b#ildin!. &irst o# empt o#r pockets and !o thro#!h a metal detector. - had to show m
identification twice and finall sat in a chair while the took m photo. - !#ess% safet and
sec#rit ha$e been ti!htened with the ad$ancement of technolo! B#t it is the si!n of the
times.
4ocial interaction% wonderf#l teachers and friendships..i had some
wonderf#l friends in hi!h school. - had some wonderf#l teachers. - ha$e
remembered them almost e$er da of m life. - hope for their well bein!
and happiness. - hope the think of me often as well.
- miss m friends. /$er the ears% most of #s ha$e mo$ed awa% started
families% made new friends and 2#st lost to#ch. -Hm fort#nate to still see
some of m friends e$er now and then% b#t itHs #s#all at a (#ick l#nch or
a drink after work.
@our fa6orite ho$iday destination

0ell% itHs hard for me to cate!ori)e mself as one of it. - like to !o to the
beach and - also en2o to !o to mo#ntain. Each place has its different
appeal. B#t% it wo#ld be en2oable for me to $isit a place that offers both
How did these toys
inf$uene your $ifeN
What types of toys
wou$d you gi6e as
a gift to hi$drenN
Te$$ *e a)out the
e$e*entary shoo$
you went to+
2id you 6isit your
shoo$ reent$yN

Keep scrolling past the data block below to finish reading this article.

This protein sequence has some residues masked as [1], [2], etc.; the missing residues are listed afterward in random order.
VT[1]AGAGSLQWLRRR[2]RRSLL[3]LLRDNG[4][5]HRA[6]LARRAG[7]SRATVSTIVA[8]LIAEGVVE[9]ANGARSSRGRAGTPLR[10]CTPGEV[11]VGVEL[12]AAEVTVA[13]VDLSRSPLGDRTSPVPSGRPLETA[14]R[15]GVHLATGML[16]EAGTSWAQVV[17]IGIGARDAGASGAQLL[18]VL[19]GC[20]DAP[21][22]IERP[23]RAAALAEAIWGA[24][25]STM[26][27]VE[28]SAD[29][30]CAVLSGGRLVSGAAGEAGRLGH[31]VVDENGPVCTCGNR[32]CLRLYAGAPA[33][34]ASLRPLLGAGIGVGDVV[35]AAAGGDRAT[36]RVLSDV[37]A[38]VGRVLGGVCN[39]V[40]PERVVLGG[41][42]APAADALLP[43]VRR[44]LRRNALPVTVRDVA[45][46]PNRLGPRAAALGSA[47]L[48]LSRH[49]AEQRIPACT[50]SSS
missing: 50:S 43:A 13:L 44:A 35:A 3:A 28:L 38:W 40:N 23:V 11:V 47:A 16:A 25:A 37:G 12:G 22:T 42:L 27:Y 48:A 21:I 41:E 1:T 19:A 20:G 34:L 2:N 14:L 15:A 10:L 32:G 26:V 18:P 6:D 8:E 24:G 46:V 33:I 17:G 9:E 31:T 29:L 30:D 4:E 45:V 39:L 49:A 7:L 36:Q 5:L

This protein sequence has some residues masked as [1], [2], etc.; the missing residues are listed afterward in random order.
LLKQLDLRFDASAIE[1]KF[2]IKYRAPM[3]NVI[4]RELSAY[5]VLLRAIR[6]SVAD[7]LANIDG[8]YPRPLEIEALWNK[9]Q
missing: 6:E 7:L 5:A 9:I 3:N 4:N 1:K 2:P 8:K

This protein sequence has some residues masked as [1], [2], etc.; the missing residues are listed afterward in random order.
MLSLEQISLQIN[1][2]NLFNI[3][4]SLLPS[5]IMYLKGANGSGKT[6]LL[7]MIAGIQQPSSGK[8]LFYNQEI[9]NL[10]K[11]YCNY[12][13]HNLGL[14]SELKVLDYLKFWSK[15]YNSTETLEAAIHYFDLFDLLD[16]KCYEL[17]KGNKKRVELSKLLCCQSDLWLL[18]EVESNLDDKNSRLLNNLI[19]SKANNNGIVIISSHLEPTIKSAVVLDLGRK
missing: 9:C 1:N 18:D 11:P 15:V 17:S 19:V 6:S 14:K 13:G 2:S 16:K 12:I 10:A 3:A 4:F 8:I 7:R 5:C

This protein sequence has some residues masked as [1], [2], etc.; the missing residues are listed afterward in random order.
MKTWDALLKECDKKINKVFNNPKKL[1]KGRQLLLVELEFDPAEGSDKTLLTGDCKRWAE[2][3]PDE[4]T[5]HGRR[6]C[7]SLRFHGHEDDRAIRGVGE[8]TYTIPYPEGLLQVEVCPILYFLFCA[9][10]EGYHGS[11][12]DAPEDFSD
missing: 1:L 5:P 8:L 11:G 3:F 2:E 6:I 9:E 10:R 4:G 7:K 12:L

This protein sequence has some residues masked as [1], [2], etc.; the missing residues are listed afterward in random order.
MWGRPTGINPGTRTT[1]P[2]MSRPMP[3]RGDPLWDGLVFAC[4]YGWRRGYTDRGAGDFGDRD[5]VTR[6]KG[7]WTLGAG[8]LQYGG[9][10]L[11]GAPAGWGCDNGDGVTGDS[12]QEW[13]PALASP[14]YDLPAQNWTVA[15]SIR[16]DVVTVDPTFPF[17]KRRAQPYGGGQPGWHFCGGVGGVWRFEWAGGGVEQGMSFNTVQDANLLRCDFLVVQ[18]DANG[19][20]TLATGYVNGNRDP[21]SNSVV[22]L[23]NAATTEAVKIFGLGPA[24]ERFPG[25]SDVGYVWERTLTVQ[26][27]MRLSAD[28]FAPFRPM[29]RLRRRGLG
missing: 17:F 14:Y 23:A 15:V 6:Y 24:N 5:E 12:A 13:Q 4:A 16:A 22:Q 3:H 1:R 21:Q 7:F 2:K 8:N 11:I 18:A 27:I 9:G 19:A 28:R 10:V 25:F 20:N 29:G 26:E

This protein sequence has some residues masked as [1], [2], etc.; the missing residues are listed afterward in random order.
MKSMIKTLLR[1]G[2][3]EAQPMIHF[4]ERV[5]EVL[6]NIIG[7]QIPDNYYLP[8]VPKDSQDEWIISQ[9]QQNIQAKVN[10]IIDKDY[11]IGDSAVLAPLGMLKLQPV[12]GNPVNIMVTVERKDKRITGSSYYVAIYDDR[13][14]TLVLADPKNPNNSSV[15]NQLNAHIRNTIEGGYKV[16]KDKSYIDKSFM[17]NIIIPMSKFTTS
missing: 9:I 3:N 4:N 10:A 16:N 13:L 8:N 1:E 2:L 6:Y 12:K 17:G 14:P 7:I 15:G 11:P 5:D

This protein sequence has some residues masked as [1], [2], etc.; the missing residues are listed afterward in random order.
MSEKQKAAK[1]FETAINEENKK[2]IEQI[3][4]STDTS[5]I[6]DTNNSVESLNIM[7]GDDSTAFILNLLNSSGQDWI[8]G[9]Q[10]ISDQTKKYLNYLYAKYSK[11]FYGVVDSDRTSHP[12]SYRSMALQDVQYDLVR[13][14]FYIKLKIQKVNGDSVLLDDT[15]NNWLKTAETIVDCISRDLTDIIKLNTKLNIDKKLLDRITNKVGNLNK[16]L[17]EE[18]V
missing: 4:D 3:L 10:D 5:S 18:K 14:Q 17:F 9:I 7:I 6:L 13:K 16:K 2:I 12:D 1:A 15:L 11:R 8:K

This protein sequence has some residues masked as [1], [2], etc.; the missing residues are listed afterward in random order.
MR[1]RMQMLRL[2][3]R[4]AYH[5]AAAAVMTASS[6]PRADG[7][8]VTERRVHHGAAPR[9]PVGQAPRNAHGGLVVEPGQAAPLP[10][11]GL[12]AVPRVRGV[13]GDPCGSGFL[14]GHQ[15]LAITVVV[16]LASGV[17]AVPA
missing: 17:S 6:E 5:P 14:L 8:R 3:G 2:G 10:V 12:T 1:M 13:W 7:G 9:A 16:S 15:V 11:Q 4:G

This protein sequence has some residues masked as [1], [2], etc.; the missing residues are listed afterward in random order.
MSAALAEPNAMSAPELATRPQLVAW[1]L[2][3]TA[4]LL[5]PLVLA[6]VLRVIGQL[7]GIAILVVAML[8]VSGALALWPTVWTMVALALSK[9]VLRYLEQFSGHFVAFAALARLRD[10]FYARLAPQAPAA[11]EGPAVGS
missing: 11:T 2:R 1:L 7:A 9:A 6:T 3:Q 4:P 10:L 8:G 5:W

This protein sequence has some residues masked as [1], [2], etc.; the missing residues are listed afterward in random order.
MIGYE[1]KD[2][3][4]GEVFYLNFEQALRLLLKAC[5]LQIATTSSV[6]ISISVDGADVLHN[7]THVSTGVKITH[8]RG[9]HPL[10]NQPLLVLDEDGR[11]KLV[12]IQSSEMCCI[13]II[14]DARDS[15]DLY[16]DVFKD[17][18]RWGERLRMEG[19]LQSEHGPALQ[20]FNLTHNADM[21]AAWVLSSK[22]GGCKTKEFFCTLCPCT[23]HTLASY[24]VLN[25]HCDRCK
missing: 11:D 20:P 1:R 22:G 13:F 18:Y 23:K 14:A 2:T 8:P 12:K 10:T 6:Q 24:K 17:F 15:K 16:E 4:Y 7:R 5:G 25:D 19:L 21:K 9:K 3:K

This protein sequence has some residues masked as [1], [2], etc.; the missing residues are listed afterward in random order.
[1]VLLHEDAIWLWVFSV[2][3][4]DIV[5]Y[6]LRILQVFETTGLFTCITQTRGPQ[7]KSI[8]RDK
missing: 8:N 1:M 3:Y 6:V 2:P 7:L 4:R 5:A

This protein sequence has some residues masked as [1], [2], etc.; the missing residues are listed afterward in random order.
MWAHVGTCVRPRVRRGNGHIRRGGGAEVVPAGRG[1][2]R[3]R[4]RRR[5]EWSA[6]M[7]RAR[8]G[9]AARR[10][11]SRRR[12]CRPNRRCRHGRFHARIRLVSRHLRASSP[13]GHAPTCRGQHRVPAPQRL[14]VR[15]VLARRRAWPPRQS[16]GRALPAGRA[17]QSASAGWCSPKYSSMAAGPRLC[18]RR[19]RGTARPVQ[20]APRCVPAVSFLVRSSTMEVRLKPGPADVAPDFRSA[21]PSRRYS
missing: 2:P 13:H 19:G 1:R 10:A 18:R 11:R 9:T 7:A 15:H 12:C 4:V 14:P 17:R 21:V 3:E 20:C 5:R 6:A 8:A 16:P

What do you *iss
fro* your shoo$
daysN
Are you in ontat
with your shoo$
friendsN
What ho$iday
destination do you
wish to 6isitN
H O W N O T T O F E A R I E L T S
1
mo#ntain trackin! and sea beach. 4o% - prefer to $isit Greece. Greece is the perfect place
whether o# want to en2o mo#ntaino#s landscapes% lon! sand beach and more.
*ots of times. E$er time is better than the last time. There is alwas more
to e.plore spots of infinite bea#t and ama)ement.
Greece wo#ld be m lifetime fa$orite holida destination. &ood and
weather was !reat. - didnGt find anthin! ob2ectionable abo#t this place.

$or Hobby
@our WeeCend


To m mind e$er da off needs some special plannin!. Time passes
(#ickl and if o# ha$e no plans o# can be s#re to !et no res#lts% as o#
ma find spend o#r whole da doin! nothin!. - #s#all ha$e some
prefi.ed plans like $isitin! some am#sin! p#blic places with m famil.
/therwise% weather permittin! - #s#all can be fo#nd on the !olf co#rse. 7owe$er -G$e
recentl taken #p photo!raph so - am hopin! to spend some time on thatV
Reading EooC

1es - do. 9lease allow me to e.plain. &irstl% - belie$e that all of
#s sho#ld read a lot. &or e.ample% when o# read o# ac(#ire new
knowled!e% which in t#rn will broaden o#r $iews on important
matters. -n addition - also like readin! 3ra) En!lish in the web. The topics are
interestin! and short% and the translations ens#re that - DonGt waste time lookin! #p
#nfamiliar words.